The first hurricane of the fall 2000 season, Alberto, regained hurricane-force winds on Wednesday, Aug. 9. as it moved slowly toward the center of the Atlantic Ocean (shown here on Aug. 11). Early Friday morning, Alberto had sustained winds of 75 miles per hour, classified as a relatively weak hurricane. Meteorologists said the storm could gain in wind speed to up to 100 miles per hour, but predicted it would move in a more northerly direction and miss both Bermuda and the U.S. east coast by hundreds of miles.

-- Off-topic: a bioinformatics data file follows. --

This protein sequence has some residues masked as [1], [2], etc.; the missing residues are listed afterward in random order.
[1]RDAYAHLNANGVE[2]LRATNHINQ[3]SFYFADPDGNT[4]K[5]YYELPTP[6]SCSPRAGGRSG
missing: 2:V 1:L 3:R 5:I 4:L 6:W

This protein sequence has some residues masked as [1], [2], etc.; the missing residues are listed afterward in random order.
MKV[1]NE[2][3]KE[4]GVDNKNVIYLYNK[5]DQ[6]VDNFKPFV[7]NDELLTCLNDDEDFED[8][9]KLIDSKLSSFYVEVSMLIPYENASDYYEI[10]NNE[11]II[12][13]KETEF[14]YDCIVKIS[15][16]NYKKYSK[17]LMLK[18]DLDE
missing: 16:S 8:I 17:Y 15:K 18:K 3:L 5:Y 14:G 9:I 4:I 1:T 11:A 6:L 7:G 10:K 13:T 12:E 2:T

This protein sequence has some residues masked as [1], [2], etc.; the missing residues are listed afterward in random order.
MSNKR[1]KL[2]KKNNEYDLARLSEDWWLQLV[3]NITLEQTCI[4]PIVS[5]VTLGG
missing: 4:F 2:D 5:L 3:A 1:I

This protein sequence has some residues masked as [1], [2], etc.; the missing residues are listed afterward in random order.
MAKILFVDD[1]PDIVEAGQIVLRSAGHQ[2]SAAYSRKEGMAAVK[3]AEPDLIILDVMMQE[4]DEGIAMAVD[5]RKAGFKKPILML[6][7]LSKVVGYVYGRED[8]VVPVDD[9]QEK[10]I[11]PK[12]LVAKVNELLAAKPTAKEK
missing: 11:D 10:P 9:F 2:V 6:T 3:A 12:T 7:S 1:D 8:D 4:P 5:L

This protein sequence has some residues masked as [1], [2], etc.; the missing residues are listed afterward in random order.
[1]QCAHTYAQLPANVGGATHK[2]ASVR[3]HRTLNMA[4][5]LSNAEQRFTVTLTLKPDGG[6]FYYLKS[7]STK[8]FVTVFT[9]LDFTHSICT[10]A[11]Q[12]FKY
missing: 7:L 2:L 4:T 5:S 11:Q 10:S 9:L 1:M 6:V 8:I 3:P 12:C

There are several other developing storms in the Atlantic, but none have reached tropical storm strength (39 mph).
This view is from the Sea-viewing Wide Field-of-view Satellite
(Seawifs) on the afternoon of August 11, 2000. The storm is almost directly east of Bermuda, which is the small green area in the lower right of the image.
Image provided by the SeaWiFS Project,
NASA/Goddard Space Flight Center, and ORBIMAGE
The SeaWiFS instrument captured the data for this composite view of an August 2000 hurricane while it was near Bermuda.